I love science and travelling, so I often end up in the local science museum, or at an exhibit explaining the regional geography or flora and fauna. I thought it was time to open my scrapbooks and share some of my favourite science-themed places, starting with the Cité des Sciences et de l’Industrie in Paris.
When people go to Paris, their first stop is usually the Eiffel Tower or the Louvre. Maybe a stroll past the Seine, or along the Champs-Elyssees, followed by a coffee in a cafe in Montmartre. I do all that, too, when I’m in Paris, but I also try to fit in a visit to Cité de Sciences.
The last time I was there was a while ago, though. It was the summer of 2003. Europe was hit by a heatwave, and over fourteen thousand people died as a result of the heat in France alone. It was too hot to be outside for long, so museums in general were an attractive destination. Science museums outside of the touristy part of town even more so.
Cité des Sciences is in Park de la Villette, a subway ride away from the centre of Paris. It looks nothing like the Paris you know from tourism flyers, and that’s why I like it. This is where the locals take their kids on Saturday afternoon. It’s more “real”, in a way, than picture-perfect postcard Paris.
The most notable feature of the museum and the park is the Géode: a big shiny ball next to the science museum. Inside is an IMAX cinema with surround screen. I don’t know when it was decided that science museums all over the world need an IMAX theatre, but this wasn’t the last time I’d see one. It may have been the first time, though. It was also my first time in one of those large scale open-space science museums, where the exhibits are laid out around an open space with the ceiling about three or four floors up. Wikipedia says it’s the largest science museum in Europe, and that sounds about right. It’s more like the ones I saw in North America.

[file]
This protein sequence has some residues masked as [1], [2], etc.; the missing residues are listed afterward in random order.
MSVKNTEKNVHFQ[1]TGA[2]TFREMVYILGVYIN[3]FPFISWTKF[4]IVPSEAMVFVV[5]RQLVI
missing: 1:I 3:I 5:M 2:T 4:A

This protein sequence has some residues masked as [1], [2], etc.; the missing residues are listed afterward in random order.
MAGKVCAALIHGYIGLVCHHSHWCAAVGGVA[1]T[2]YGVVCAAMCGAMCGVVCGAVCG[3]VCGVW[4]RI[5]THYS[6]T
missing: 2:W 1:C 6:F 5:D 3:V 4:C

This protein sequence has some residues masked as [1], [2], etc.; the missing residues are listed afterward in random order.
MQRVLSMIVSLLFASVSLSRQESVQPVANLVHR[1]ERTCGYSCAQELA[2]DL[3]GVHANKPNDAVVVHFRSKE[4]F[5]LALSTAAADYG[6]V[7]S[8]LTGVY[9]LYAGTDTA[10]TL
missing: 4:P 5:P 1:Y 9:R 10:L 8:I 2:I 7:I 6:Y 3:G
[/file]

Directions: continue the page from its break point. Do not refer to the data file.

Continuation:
Even though the museum looks like many other science museums, that’s exactly why I like it. I love that you can travel the world and see the same kind of science museums everywhere. Science is a global pursuit, and science-themed education, engagement and entertainment should be very similar in countries with a similar kind of research infrastructure. I love being able to go to Paris – a destination that I always associate with tourism and art – and step into a museum that could easily be in another country.
Not everything is the same, though. What impressed me in particular about the museum in Paris was the unapologetic difficulty level of some of the exhibits. When I was there, there was a display where you could play around with molecule models to understand the difference between chemical addition, substitution, and elimination reactions. That’s high school chemistry, and something I don’t remember seeing on prominent display in other museums. Molecular interactions are amazing, but very rarely featured in science museum exhibits. Usually the focus on chemistry is a bit more “zoomed out”, showing colours, materials, and other results of chemical reactions that you can recognize with the naked eye.
I particularly loved the chemical reaction display, as well as the room that had lots of familiar lab equipment in it (gel electrophoresis machines and table-top centrifuges) because to me that showed science in action, and wasn’t just an attempt to teach small children.
Ideally, science museums should be interesting to everyone: to kids for whom scientific discovery is just their natural way of discovering the world, but also to adults who may have a bunch of degrees in one field of science, but still know very little about everything else, or who just enjoy exploring different ways to communicate the science they know so well. Cité de Sciences had something for everyone, and it was one of the coolest days we spent in Paris during the hottest summer in history.